Scientists studying herbicide resistance in blackgrass have detected clear signs that reduced sensitivity to glyphosate is evolving in the field.
A team of researchers have developed a way to predict risks of resistance before it occurs in the field, and have applied this to the use of glyphosate in blackgrass.
Dr David Comont, a weed ecologist from Rothamsted Research, said the work provides an early-warning to the UK farming industry that over-reliance on glyphosate is likely to lead to resistance.
“We found evidence that a number of blackgrass populations are responding to glyphosate use, by evolving reduced sensitivity to this herbicide in the field.
“Crucially, our results show this happening before high levels of resistance have evolved, whilst there is still time to delay or prevent this resistance,” he said.
Glyphosate is one of the few herbicides that blackgrass isn’t already resistant to and is critical to the control of this weed.
Another recent study has shown that it’s use by UK farmers has risen eight-fold in the last 30 years.
According to Dr Paul Neve, head of the Weed Ecology and Evolution research group at Rothamsted, it is this increase in use that is driving the evolution of resistance.
“We found that blackgrass populations with greater historic exposure to glyphosate are now the populations least sensitive to this chemical.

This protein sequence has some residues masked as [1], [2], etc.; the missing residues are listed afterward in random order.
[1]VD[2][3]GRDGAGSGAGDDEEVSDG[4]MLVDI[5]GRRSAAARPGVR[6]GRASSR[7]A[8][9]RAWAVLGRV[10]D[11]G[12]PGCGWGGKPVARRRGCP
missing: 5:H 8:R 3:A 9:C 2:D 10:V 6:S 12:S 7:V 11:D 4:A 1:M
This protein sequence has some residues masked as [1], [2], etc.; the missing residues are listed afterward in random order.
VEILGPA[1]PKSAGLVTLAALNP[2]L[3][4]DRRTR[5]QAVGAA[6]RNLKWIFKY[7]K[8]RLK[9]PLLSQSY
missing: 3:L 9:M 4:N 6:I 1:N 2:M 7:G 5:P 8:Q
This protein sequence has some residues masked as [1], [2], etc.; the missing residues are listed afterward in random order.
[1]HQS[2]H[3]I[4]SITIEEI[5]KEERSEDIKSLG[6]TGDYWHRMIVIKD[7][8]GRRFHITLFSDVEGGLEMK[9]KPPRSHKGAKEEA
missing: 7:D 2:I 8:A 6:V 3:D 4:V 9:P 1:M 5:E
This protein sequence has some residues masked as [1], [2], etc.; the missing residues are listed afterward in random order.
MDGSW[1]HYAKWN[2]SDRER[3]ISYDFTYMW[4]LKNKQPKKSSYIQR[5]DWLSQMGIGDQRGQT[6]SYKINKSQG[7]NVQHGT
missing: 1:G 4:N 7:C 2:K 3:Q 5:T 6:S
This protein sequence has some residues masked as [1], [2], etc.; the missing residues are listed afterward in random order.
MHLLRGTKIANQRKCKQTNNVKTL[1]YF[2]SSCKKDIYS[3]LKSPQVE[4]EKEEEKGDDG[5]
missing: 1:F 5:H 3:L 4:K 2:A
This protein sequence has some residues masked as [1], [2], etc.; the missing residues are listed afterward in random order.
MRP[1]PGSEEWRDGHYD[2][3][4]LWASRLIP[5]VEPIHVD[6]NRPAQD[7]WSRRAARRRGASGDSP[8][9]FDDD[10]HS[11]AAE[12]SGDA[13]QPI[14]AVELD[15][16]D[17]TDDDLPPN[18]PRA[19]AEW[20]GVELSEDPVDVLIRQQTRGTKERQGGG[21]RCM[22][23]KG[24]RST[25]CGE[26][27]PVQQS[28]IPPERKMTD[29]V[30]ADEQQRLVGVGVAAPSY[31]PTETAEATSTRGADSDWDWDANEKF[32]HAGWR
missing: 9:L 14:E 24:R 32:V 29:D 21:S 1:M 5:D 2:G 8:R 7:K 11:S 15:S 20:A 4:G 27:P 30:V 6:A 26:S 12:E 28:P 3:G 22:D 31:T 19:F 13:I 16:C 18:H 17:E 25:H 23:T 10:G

“If glyphosate use continues escalating, it may only be a matter of time before resistance evolves. Glyphosate should be used judiciously in strategies that combine herbicide use with other cultural management practices that reduce selection for resistance,” he said.
The results, published in the journal New Phytologist, demonstrate a completely new approach to monitoring resistance – identifying signs of resistance evolution before it becomes a problem in the field.
The researchers collected blackgrass seed from 132 farmer’s fields across 11 English counties – from Hertfordshire in the south to Yorkshire in the north, as well as collecting extensive data sets on historical field management, including glyphosate use.
More than 16,000 seedlings were grown from these seeds in glasshouses, and the effectiveness of glyphosate in controlling plants from each local population was assessed.
Plants from nine of these populations were then cross bred to produce 400 new seed lines with known genetic pedigrees, that were also tested for their responses to glyphosate.
Crucially, the team showed that the degree of sensitivity was something plants inherited from their parents, and that the variation in sensitivity between populations was a result of historical glyphosate exposure – both prerequisites for pesticide resistance evolution.
Breeding from plants that survived glyphosate application resulted in offspring with even less herbicide sensitivity than their parents – clearly demonstrating that every generation is heading closer towards resistance than the last.
Taken together these results confirm that blackgrass populations can evolve reduced sensitivity to glyphosate on repeated exposure in farmers’ fields.